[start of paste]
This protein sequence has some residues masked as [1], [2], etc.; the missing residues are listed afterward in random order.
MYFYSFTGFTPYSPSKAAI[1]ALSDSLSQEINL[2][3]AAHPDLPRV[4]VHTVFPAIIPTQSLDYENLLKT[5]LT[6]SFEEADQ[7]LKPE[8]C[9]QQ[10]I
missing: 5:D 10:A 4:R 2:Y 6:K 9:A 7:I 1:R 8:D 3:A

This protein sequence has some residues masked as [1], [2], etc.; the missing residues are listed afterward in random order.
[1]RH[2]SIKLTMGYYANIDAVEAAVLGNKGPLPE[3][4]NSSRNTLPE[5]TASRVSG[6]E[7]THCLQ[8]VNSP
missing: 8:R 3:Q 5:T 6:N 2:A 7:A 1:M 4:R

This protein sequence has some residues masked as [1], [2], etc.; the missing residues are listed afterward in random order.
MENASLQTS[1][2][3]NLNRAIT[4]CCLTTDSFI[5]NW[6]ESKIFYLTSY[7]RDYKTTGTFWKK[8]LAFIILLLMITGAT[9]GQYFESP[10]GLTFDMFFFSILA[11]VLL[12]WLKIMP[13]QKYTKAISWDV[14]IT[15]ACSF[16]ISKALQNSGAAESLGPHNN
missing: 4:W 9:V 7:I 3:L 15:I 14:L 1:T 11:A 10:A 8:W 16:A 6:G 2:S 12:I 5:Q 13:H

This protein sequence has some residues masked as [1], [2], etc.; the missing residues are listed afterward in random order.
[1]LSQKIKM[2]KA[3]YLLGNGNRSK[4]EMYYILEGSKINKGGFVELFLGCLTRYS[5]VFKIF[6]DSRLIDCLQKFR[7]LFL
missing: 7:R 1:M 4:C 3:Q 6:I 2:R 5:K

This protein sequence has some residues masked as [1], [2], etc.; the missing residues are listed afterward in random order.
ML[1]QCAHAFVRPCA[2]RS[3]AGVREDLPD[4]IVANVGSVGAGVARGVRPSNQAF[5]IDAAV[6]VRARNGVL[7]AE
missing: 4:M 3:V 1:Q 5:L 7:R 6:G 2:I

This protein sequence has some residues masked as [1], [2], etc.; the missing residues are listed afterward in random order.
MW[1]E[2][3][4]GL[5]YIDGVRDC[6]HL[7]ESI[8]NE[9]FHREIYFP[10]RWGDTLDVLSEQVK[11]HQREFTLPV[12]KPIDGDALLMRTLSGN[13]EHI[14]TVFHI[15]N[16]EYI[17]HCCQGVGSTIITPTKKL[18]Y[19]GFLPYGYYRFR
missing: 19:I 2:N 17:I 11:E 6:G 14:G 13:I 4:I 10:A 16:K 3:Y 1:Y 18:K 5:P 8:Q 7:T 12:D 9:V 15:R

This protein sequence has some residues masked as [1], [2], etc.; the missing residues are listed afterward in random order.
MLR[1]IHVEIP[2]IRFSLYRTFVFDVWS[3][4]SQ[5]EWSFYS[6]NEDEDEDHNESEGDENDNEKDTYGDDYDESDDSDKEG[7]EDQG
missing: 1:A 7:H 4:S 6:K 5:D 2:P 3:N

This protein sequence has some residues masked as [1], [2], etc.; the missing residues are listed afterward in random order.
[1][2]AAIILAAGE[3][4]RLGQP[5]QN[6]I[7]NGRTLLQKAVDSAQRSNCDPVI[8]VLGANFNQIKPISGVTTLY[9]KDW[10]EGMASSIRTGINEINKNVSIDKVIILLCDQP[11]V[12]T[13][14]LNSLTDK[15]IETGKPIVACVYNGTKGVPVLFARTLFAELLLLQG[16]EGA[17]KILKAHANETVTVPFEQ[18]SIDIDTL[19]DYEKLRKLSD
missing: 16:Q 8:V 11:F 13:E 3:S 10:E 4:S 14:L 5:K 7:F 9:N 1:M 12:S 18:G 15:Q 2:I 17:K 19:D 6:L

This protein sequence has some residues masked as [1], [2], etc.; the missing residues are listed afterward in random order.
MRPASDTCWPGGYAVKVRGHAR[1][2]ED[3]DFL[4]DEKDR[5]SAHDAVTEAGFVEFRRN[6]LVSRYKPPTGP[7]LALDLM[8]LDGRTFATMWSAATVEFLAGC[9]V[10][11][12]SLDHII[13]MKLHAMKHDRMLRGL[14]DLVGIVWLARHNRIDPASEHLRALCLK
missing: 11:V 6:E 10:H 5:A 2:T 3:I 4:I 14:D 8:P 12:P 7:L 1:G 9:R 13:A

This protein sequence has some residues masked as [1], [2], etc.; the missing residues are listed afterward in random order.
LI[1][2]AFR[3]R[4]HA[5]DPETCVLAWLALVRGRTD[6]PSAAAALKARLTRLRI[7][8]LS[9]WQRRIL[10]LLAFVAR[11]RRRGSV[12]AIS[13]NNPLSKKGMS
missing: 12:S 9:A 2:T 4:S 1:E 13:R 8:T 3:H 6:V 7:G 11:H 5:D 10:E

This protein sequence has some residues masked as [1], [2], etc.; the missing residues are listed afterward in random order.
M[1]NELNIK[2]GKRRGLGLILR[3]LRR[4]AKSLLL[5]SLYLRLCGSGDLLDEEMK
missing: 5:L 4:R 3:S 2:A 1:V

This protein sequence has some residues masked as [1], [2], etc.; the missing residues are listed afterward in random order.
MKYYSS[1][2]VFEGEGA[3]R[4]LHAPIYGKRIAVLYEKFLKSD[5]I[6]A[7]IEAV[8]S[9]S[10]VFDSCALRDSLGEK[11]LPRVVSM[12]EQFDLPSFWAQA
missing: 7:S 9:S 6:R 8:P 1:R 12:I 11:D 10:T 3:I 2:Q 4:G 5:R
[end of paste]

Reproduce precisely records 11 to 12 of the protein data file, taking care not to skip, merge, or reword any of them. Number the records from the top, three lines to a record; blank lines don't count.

This protein sequence has some residues masked as [1], [2], etc.; the missing residues are listed afterward in random order.
M[1]NELNIK[2]GKRRGLGLILR[3]LRR[4]AKSLLL[5]SLYLRLCGSGDLLDEEMK
missing: 5:L 4:R 3:S 2:A 1:V

This protein sequence has some residues masked as [1], [2], etc.; the missing residues are listed afterward in random order.
MKYYSS[1][2]VFEGEGA[3]R[4]LHAPIYGKRIAVLYEKFLKSD[5]I[6]A[7]IEAV[8]S[9]S[10]VFDSCALRDSLGEK[11]LPRVVSM[12]EQFDLPSFWAQA
missing: 7:S 9:S 6:R 8:P 1:R 12:I 11:D 10:T 3:I 2:Q 4:G 5:R